Radar in Uber's self-driving vehicle discovered pedestrian Elaine Herzberg more than five seconds before the SUV crashed into her, according to a new report from the National Safety Transportation Tables. Unfortunately, a number of poor software design decisions prevented the software from taking action up to 0.2 seconds before the fatal crash in Tempe, Arizona.
Herzberg's death happened in March 201
But the new report, released Tuesday, marks the end of NTSB's 20-month investigation. It provides much more detail about how Uber's software worked – and how everything went wrong in the final seconds before the crash that killed Herzberg.
A misclassification timeline
Like most self-driving software, Uber's software attempts to classify each object it detects in one of several categories – such as a car, bicycle, or "other." Based on this classification, the software then calculates a velocity and probable trajectory for the object. This system failed catastrophically in Tempe.
The NTSB report contains a second-by-second timeline showing what the software "thought" as it approached Herzberg, which pushed a bicycle over a multi-lane roadway far from any cross:
- 5.2 seconds before steadily, the system classified her as an "other" object.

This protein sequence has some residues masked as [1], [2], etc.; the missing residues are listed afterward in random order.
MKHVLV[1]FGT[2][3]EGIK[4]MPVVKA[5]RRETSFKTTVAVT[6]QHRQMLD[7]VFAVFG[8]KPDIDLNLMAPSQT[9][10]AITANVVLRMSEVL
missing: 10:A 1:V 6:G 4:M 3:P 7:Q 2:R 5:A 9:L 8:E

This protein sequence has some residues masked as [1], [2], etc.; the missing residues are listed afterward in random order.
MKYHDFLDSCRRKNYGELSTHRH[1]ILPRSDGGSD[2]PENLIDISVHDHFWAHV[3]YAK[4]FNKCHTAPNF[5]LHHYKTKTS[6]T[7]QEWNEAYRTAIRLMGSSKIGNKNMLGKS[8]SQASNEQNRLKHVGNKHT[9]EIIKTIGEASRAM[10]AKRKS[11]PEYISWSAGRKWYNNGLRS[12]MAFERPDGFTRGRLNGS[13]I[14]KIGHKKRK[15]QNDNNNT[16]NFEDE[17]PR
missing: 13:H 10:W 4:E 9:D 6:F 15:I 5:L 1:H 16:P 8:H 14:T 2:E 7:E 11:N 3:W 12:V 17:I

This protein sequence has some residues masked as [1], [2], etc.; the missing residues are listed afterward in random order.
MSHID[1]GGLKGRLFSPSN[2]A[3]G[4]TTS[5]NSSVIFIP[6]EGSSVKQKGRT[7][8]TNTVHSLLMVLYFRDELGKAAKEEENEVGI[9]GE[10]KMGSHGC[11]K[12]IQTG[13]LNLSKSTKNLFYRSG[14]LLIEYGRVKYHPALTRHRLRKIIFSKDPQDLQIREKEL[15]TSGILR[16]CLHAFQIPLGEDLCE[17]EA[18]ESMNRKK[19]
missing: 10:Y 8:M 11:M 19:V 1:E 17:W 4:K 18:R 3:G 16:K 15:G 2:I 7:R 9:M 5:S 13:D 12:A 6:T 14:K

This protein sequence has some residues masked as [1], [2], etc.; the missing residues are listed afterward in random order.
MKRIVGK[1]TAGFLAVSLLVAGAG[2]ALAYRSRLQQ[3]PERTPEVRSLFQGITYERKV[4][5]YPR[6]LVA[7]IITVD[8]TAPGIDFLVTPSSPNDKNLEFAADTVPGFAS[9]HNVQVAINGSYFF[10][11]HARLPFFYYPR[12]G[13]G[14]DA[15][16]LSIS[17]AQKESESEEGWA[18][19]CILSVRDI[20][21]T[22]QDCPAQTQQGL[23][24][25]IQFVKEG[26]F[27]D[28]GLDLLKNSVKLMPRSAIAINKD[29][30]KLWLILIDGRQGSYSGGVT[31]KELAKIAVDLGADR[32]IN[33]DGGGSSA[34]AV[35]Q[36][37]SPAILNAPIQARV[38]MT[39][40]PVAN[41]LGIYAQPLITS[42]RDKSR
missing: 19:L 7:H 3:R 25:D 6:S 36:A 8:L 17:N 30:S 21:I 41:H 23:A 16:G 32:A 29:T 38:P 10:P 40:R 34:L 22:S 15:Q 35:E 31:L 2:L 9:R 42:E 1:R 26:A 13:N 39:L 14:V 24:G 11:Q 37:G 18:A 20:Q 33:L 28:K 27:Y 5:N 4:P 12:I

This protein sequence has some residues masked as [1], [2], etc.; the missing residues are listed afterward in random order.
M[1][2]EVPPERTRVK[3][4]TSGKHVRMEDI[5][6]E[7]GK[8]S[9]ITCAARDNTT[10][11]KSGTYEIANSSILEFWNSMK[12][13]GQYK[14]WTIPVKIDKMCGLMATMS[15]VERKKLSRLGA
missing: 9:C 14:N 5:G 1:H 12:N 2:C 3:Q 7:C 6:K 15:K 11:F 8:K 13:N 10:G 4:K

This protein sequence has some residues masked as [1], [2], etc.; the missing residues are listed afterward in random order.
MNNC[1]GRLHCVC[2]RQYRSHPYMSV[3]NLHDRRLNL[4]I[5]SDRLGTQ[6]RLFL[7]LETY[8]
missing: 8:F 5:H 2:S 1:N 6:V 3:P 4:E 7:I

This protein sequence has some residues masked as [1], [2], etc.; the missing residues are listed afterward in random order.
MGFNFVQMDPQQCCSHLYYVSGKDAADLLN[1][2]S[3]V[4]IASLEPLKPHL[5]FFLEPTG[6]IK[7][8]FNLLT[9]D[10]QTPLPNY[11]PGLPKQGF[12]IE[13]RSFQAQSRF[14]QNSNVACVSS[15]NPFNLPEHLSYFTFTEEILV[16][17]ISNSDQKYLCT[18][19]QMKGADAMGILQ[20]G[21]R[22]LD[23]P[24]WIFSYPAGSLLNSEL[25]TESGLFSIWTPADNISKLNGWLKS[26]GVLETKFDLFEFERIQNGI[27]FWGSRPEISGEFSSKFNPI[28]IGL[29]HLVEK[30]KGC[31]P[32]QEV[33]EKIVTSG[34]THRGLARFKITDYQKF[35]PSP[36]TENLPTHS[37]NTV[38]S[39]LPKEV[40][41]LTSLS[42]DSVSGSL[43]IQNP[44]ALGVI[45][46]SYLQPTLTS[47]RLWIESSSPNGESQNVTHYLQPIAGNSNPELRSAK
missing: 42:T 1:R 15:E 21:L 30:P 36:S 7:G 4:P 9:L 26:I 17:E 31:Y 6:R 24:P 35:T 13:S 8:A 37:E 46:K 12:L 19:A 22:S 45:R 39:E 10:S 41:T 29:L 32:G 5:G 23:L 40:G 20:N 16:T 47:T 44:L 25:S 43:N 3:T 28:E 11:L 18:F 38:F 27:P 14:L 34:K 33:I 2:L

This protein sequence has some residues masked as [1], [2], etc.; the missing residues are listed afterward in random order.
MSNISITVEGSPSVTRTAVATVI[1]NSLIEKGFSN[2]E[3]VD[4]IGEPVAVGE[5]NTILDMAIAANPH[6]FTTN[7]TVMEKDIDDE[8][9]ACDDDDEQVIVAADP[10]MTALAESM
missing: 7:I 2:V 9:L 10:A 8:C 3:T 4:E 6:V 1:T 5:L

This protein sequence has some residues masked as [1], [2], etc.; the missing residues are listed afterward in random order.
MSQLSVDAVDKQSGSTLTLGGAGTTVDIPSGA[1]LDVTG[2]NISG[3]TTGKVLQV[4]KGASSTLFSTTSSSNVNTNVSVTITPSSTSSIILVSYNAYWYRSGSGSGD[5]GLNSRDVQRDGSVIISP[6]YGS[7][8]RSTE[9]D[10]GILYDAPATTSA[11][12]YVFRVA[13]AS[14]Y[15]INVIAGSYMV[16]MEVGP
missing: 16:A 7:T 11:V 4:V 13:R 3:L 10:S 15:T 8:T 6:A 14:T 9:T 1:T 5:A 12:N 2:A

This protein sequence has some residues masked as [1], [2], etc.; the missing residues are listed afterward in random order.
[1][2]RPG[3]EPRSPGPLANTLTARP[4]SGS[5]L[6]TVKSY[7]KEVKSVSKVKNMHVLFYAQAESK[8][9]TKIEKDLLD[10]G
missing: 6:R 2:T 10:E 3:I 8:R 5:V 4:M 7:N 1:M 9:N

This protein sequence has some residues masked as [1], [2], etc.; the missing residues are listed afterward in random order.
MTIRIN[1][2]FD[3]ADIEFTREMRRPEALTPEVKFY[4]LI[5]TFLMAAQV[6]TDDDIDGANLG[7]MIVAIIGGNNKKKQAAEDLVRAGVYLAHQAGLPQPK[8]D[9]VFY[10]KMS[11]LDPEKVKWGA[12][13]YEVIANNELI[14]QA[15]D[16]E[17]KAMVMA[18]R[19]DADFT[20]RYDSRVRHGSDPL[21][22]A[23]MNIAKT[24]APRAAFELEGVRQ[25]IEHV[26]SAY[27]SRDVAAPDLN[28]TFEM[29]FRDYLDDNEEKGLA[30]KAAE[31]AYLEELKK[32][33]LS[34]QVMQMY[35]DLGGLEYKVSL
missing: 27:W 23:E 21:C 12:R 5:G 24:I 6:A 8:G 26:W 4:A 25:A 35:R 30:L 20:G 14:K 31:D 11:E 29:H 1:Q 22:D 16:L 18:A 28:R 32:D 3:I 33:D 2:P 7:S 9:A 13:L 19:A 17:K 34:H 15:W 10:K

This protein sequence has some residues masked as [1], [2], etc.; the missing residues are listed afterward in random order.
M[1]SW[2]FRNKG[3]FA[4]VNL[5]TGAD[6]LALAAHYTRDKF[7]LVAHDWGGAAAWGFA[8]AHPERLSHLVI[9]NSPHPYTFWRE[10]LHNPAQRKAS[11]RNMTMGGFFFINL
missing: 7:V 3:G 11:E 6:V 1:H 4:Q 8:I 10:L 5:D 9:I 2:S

- 4.2 seconds before impact, she was reclassified as a vehicle.
- Between 3.8 and 2.7 seconds before impact, the classification switched several times between "vehicle" and "other."
- 2.6 seconds before the collision, the system classified Herzberg and her bicycle as a bicycle.
- 1.5 seconds before the collision, she was "unknown."
- 1.2 seconds before collision she became a "bike" again.
Two things are remarkable about this course of events. First, the system was not classified as a pedestrian at any time. According to NTSB, this is because "the system design did not take into account pedestrians."
Second, the constantly changing classification prevented Uber's software from accurately calculating her trajectory and realizing that she was on a collision course with the vehicle. You might think that if a self-propelled system sees an object move into the vehicle's path, it would put on the brakes even though it was not sure what kind of object it was. But that's not how Uber's software worked.
The system used an object's previously observed locations to calculate velocity and predict future directions. However, "if the perception system changes the classification of a detected object, the tracking history of that object is no longer considered when generating new trajectories," NTSB reports.
What this meant in practice was that because the system could not To tell what kind of object Herzberg and her bike were, the system worked as if she was not moving.
From 5.2 to 4.2 seconds before the crash, the system classified Herzberg as a vehicle and determined that she was "static" – does not mean to move you – and thus is unlikely to travel into the car's lane. that she was moving but predicted that she would stay in her current orbit.